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Callers may pass a null AsyncCallback. But if they pass a non-null reference, the type implementing the APM is required to invoke the callback once the operation is complete. The AsyncCallback delegate signature requires the callback method to accept an IAsyncResult argument the APM implementation will pass in the same IAsyncRe sult to this completion callback as it returns from the Begin method. This object represents an asynchronous operation in progress many classes can have multiple operations in progress simultaneously, and the IAsyncResult distinguishes between them. Example 16-16 shows one way to use this pattern. It calls the asynchronous BeginGetHostEntry method provided by the Dns class. This looks up the IP address for a computer, so it takes a string the name of the computer to find. And then it takes the two standard final APM arguments a delegate and an object. We can pass anything we like as the object the function we call doesn t actually use it, it just hands it back to us later. We could pass null because our example doesn t need the argument, but we re passing a number just to demonstrate where it comes out. The reason the APM offers this argument is so that if you have multiple simultaneous asynchronous operations in progress at once, you have a convenient way to associate information with each operation. (This mattered much more in older versions of C#, which didn t offer anonymous methods or lambdas back then this argument was the easiest way to pass data into the callback.)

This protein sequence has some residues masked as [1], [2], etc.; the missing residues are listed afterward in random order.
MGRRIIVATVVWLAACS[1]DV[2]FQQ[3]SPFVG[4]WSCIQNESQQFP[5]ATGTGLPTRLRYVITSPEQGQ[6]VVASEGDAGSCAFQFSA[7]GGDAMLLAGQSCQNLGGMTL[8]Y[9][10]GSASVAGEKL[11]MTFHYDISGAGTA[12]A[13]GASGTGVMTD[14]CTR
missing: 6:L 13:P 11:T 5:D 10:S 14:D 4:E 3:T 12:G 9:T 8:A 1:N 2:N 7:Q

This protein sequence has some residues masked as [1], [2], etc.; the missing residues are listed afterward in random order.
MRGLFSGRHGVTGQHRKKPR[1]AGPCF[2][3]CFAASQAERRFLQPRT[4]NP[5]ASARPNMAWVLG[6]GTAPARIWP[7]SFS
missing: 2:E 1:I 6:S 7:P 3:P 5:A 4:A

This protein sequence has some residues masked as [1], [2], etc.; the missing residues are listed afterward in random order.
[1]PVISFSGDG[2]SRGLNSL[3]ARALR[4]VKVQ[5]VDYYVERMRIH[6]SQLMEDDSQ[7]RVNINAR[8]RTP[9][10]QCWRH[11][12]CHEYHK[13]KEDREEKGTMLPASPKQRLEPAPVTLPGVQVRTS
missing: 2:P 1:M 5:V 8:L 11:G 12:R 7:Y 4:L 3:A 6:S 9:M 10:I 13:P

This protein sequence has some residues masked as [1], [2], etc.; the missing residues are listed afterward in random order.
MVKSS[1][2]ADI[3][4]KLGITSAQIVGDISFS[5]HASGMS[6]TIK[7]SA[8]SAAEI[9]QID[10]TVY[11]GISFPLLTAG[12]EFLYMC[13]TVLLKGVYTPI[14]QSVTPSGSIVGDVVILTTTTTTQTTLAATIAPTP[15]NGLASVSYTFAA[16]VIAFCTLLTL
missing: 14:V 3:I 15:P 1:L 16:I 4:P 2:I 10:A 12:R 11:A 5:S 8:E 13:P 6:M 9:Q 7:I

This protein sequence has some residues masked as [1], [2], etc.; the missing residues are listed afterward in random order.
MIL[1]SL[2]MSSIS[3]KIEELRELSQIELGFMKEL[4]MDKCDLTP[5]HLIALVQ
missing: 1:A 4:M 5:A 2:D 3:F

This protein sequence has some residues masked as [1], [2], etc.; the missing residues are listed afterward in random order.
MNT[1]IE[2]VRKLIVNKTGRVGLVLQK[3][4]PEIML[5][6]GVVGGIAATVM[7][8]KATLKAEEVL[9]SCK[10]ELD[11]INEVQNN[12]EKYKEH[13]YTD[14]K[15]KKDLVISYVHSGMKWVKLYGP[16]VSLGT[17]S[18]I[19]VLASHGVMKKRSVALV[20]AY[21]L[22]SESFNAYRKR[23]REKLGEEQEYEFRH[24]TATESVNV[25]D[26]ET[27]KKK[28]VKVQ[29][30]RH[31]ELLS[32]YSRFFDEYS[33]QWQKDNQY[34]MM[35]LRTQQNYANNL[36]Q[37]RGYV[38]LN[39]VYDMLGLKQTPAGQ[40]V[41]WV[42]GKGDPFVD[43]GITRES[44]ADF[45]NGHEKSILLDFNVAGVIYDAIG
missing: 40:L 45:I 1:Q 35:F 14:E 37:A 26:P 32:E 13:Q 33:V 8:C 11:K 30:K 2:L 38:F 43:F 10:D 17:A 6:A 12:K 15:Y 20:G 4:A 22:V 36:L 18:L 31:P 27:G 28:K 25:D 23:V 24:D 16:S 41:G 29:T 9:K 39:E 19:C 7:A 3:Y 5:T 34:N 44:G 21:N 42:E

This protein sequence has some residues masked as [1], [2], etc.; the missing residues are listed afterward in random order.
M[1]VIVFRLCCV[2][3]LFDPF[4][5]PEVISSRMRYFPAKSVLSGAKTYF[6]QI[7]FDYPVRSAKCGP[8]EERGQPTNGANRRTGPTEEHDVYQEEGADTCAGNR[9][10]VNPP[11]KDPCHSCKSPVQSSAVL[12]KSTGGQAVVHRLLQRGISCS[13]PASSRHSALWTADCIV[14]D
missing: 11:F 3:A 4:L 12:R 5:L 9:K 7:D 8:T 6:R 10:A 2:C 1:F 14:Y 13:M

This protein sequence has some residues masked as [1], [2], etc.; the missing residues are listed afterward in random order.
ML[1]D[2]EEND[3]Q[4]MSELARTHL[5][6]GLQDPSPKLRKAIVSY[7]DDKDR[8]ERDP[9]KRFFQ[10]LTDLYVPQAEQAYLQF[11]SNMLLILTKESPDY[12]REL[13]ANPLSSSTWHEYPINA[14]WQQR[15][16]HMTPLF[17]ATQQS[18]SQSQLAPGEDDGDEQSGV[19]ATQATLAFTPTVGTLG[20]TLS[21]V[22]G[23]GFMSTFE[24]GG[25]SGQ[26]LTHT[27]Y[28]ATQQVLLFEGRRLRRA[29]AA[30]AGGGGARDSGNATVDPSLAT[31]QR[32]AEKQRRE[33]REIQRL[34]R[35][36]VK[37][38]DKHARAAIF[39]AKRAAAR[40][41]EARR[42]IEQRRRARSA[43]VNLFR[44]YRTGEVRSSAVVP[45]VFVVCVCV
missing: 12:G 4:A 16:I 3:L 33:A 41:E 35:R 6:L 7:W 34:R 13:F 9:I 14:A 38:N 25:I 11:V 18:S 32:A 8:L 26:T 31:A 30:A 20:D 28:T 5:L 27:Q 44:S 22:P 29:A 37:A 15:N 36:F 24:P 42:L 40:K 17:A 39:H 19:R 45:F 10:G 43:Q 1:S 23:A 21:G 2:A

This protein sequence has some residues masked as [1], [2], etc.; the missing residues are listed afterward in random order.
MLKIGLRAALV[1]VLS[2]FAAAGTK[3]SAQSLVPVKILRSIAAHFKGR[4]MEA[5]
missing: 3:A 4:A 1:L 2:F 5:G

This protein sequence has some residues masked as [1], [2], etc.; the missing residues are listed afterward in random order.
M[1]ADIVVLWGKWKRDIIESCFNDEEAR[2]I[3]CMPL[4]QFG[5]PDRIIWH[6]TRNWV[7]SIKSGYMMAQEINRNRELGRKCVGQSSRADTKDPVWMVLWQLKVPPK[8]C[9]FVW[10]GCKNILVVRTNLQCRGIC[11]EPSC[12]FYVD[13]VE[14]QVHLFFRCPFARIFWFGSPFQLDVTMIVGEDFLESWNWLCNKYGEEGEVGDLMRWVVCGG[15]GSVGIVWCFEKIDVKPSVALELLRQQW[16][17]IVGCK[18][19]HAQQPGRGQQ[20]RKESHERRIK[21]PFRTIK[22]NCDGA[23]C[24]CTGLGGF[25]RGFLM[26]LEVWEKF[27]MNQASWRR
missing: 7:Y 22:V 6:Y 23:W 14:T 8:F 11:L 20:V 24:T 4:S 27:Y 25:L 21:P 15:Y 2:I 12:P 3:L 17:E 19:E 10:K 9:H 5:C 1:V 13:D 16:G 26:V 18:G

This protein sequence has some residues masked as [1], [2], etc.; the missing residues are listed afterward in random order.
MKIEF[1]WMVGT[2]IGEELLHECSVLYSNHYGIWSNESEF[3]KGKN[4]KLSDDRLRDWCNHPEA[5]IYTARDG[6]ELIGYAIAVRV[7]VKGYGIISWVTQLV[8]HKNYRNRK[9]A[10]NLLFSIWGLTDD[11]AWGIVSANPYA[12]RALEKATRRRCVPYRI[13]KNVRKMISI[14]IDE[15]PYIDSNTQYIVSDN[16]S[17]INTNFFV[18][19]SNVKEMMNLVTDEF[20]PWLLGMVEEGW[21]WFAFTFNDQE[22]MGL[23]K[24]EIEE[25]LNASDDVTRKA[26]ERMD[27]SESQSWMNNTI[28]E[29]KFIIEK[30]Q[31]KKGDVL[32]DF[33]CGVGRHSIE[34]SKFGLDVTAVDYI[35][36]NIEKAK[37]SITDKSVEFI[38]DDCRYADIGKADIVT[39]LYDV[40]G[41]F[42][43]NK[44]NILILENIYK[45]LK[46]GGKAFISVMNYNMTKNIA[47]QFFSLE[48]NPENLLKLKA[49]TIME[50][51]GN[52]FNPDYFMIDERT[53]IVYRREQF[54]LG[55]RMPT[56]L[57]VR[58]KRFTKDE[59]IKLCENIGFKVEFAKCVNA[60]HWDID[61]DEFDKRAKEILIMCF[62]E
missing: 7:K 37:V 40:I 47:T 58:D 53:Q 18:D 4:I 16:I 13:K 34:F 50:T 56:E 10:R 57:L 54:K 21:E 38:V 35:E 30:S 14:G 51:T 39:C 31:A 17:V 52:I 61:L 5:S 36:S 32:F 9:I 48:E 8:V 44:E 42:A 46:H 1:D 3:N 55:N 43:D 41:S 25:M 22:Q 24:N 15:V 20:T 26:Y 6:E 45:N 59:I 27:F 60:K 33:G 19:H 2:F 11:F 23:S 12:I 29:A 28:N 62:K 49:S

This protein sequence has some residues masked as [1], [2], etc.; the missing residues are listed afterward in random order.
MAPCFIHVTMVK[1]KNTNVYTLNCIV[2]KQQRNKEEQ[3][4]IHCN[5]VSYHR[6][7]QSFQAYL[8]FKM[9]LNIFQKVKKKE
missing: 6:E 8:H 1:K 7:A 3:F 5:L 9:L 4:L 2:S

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class Program { static void Main(string[] args) { Dns.BeginGetHostEntry("oreilly.com", OnGetHostEntryComplete, 42); } Console.ReadKey();
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static void OnGetHostEntryComplete(IAsyncResult iar) { IPHostEntry result = Dns.EndGetHostEntry(iar); Console.WriteLine(result.AddressList[0]);
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Console.WriteLine(iar.AsyncState);